A recent study, published in the International Journal of Obesity, has begun to shed light on the long-term effects on the feet of children who are overweight or obese. While it has long been accepted that overweight children have “flatter feet” than considered “normal” among children, questions remained as to whether this was caused by the extra padding obese children had in their feet, or if this condition indicated a long-term potential for structural foot problems in overweight children. The study indicates that both may be the case.

The doctors at the Foot & Ankle Center of Washington, Dr. Larry Huppin and Dr. Doug Hale, specialize in the treatment of children’s feet, with a national reputation developed over more than two decades in practice, for developing effective, conservative treatment protocols for a wide variety of foot problems.

What the study indicates

Using ultrasound imaging to measure the bottoms of the feet of 150 children ages 6 to 10, ½ of whom were obese while ½ were not, the researchers discovered that not only did the obese children have an increased layer of fat padding their feet, they also tended to have flatter arches in their feet. While not conclusive as to cause the cause of lowered arches among obese children, and while more research is necessary, the logical conclusion form this is that children who carry excessive weight may be doing damage to the arches of their feet.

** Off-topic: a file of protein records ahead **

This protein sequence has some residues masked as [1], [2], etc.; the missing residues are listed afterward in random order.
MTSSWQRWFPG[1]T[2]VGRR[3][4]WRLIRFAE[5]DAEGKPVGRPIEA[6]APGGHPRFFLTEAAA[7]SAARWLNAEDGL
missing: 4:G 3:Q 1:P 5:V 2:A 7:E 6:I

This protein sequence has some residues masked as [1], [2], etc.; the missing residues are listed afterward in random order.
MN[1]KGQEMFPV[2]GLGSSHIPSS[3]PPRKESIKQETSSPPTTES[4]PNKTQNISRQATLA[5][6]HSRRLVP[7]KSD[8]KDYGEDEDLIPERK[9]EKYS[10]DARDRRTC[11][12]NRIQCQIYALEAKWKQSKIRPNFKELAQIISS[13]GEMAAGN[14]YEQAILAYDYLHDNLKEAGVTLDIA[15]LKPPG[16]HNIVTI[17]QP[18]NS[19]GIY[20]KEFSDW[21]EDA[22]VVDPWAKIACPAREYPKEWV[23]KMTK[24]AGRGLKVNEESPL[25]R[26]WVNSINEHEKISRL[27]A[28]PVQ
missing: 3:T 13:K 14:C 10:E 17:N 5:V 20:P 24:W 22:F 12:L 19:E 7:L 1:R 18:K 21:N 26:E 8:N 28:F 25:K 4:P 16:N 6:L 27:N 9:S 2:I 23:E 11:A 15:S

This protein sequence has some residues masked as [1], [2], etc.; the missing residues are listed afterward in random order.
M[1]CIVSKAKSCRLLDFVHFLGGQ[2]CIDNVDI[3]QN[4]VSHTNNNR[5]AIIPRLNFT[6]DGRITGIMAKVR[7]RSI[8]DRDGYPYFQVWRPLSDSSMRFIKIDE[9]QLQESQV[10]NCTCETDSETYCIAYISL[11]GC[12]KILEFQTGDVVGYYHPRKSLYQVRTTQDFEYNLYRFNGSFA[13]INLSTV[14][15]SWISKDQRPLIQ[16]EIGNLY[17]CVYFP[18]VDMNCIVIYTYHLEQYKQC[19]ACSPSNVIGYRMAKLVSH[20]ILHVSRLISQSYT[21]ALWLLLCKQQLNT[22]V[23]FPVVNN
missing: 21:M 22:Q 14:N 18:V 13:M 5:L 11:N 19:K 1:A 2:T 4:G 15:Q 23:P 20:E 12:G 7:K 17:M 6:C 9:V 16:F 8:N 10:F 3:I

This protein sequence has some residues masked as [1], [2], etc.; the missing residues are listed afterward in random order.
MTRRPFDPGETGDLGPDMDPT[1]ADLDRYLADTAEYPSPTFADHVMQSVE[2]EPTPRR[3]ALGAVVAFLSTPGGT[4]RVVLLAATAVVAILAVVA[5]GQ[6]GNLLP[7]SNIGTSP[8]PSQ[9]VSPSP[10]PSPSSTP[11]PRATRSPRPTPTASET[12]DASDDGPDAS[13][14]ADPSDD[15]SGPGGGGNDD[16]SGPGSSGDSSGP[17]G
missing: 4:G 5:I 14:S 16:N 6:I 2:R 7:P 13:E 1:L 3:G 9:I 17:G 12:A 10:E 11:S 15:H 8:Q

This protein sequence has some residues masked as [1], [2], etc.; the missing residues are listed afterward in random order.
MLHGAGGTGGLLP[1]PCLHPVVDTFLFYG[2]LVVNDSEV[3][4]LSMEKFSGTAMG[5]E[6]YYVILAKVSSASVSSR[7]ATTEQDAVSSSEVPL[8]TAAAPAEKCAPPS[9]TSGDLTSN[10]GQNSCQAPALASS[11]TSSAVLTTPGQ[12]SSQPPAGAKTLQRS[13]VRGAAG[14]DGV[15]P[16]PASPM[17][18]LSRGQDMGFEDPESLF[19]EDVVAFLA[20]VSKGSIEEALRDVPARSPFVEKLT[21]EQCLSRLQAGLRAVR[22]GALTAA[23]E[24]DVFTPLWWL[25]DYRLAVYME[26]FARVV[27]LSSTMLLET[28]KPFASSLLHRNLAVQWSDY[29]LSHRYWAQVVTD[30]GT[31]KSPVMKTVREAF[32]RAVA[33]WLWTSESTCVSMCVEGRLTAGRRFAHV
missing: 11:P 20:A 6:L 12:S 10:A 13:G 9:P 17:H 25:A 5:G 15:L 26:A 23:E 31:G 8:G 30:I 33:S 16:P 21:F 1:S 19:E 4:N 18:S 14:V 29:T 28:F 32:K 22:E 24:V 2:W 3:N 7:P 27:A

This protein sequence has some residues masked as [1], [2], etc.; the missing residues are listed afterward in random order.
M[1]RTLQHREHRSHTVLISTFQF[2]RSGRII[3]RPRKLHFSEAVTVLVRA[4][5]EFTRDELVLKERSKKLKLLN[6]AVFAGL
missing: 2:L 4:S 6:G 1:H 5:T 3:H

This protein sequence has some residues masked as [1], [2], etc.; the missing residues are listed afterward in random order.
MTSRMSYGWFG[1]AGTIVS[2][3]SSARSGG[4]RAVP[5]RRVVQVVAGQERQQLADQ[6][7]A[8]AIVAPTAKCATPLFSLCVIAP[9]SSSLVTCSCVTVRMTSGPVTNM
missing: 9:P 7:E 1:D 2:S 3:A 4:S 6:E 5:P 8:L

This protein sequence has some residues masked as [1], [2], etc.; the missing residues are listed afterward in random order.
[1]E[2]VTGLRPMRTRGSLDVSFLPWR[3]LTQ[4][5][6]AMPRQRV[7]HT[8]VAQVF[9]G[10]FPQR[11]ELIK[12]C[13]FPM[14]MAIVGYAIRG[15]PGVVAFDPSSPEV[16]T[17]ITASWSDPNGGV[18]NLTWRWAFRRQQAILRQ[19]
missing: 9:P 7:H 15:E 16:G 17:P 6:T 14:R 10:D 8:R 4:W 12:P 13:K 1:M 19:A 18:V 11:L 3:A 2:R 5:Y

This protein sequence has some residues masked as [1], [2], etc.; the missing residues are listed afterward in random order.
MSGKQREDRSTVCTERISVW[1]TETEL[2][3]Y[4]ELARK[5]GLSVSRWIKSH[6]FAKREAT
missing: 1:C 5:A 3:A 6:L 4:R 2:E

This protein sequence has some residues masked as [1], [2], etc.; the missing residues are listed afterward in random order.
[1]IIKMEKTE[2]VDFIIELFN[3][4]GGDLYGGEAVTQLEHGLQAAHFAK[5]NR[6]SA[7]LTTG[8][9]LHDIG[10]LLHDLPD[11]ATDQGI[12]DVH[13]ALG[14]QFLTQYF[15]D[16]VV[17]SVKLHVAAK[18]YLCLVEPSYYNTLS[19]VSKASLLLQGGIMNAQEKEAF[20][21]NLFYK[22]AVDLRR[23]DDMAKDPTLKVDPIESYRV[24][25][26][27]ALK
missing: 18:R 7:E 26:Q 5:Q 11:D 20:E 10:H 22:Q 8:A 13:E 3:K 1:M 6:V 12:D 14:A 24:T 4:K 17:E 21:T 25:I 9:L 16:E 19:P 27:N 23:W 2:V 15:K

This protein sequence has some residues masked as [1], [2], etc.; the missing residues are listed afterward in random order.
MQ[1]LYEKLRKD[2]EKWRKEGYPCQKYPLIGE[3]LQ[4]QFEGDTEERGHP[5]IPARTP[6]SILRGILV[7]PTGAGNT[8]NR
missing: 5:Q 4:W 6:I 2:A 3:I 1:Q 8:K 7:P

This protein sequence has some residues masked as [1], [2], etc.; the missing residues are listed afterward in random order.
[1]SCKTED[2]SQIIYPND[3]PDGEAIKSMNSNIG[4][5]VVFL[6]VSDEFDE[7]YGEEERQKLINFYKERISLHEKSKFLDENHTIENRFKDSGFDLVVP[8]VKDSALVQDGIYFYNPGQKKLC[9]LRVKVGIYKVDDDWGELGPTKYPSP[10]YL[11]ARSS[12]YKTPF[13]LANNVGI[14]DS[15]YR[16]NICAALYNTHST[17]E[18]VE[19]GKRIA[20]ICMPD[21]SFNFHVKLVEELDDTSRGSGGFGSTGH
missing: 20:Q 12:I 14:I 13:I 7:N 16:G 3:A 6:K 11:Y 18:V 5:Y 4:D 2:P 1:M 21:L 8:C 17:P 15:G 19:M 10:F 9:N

What we have learned about the feet of obese children

In more than 20 years of practice each in their Seattle foot an ankle clinic, doctors Hale and Huppin have found that treating flat feet in overweight children through the use of custom orthotics or prefabricated orthotics, to support and protect the feet while a child loses weight, is very effective. In fact, they have found that once the child loses weight, the orthotics are often no longer required. This seems to indicate that the logical conclusion mentioned above is valid.

While your child may not, at the moment, be suffering from discomfort or pain due to flat feet, the long-term consequences if left untreated may become severe. For more detailed information, please visit our Children’s flat feet page.

If your child is struggling with weight issues, whether or not he or she is complaining of foot pain, you would be wise to visit our Seattle office for a comprehensive evaluation and examination of your child’s feet.

Dr. Larry Huppin
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